Tah-dah! The Case of the Grey Assassin, the latest Alasdair and Toby adventure, is now live in both ebook and paperback.

Toby Bowe and Alasdair Hamilton make the perfect partnership onscreen and off. While hiding their relationship tests their acting skills to the utmost, a shared penchant for amateur detection challenges their intellect in a way that making films never can.
When a practical joker appears to be targeting Landseer Studios, they’re the obvious men to investigate the affair but life turns tricky when they also get asked to help a film critic who’s receiving threatening letters. Suddenly they’re involved with the hunt for a serial killer and the case begins to cut too close to home for comfort…

Charlie’s latest newsletter

Back from Turkdean where the molehills did yield something small and tesserae like but alas, it wasn’t on close inspection.  Chedworth roman villa was amazing, though, as was the gin and tea place in Cheltenham. Happy Cochranes all round.
I promised I’d share the links to the Bold Strokes Bookathon panels once they were posted, so here they are. You can hear me and several of my BSB pals chatting about romance in all its forms – I thought we did a really good job at tackling some thought provoking questions, like what riles us most in romance books.
Then if you want to hear me reading a smidge from Awfully Glad then pop over to the author readings panel. I did my best speaking voice and toned down any cockney!
Awfully Glad is set in and after WWI, as is Promises Made Under Fire, which features in the latest bookfunnel jamboree, which focuses on Historical Fiction. I know many of you love that genre and I’d recommend making a note of any titles that take your eye as, once the event has ended, the page will be taken down and I can’t always access the master list (although I’m always happy to try for you).

Talking of wartime, don’t forget to read my freebie: ‘Ewe’s Stockings’ was joint runner up in the Romantic Novelists’ Association Elizabeth Goudge award. You can read it all here at my blog – and yes, it’s strictly gay fiction, despite the first line.

Today it’s from Promises Made Under Fire 
Promises Made Under Fire is one of the books I have available in audio version as well as ebook.
France, 1915
Lieutenant Tom Donald envies everything about fellow officer Frank Foden–his confidence, his easy manner with the men in the trenches, the affectionate letters from his wife. Frank shares these letters happily, drawing Tom into a vicarious friendship with a woman he’s never met. Although the bonds of friendship forged under fire are strong, Tom can’t be so open with Frank–he’s attracted to men and could never confess that to anyone.
When Frank is killed in no-man’s-land, he leaves behind a mysterious request for Tom: to deliver a sealed letter to a man named Palmer. Tom undertakes the commission while on leave–and discovers that almost everything he thought he knew about Frank is a lie…

“Is it that bad?” Foden’s voice sounded over my shoulder.
“Do you mean the tea or the day? You’ll find out soon enough about the first and maybe sooner than we want about the second.”
“The perennial ray of sunshine.” He laughed. Only Frank Foden could find something to laugh about on mornings like these, when the damp towel of mist swaddled us.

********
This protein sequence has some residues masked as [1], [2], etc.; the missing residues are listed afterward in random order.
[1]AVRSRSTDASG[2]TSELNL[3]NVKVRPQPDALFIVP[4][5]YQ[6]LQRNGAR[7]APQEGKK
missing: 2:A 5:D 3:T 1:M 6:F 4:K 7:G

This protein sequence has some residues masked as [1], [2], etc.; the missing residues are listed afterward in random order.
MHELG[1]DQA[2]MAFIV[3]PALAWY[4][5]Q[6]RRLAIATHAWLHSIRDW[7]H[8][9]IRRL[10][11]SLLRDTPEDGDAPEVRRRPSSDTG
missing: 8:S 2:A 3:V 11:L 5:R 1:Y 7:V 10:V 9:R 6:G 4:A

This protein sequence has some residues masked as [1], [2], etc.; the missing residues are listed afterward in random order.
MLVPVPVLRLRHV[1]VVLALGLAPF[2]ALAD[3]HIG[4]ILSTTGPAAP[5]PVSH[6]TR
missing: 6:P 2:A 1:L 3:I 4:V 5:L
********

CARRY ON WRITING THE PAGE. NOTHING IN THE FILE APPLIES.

“Try as I might, I can’t quite summon up the enthusiasm to be a music-hall turn at this unearthly hour.” I tried another mouthful of tea but even that didn’t seem to be hitting the spot.
“If you’re going to be all doom and gloom, can you hide the fact for a while? The colonel’s coming today. He’ll want to see ‘everything jolly.'” The impersonation of Colonel Johnson’s haughty, and slightly ridiculous, tones was uncanny. Trust Foden to hit the voice, spot on, even though his normal, chirpy London accent was nothing like Johnson’s cut-glass drawl.
“Oh, he’ll see it. So long as he doesn’t arrive before I’ve had breakfast.”
Foden slapped my back. “That’s the ticket. Don’t shatter the old man’s illusions.” He smiled, that smile potentially the only bright spot in a cold grey day. In a cold grey life. Frank kept me going, even on days when the casualty count or the cold or the wet made nothing seem worth living for anymore.
“How the hell can you always be so cheerful?”
“Because the alternative isn’t worth thinking about. Why make things more miserable when there’s a joke to crack?”



Ewe’s Stockings – runner up in the Elizabeth Goudge award!

In a mad moment, I entered this year’s Romantic Novelists’ Association Elizabeth Goudge award. You had to write a story of no more than 2000 words, based on a prompt: in this case “The woman who sat in the corner of the railway carriage with her eyes shut was attracting a good deal of attention.”
My story, “Ewe’s Stockings”, came equal second!
Here it is…

Ewe’s stockings

The woman who sat in the corner of the railway carriage with her eyes shut was attracting a good deal of attention. And envy.

The attention had been coming from the well-dressed man of business in the opposite corner, who’d earlier looked like he couldn’t resist appreciating the olive tweed coat and skirt Harriet wore, the well-shod feet, the elegantly curved legs on display. The envy was strictly confined to the two women who occupied the two seats facing him.

“How did she get those stockings?” One hissed. “Pre-war quality.”

Her friend whispered, “Courtesy of our friends from the land of the free, I’d guess. Ashchurch is awash with them.”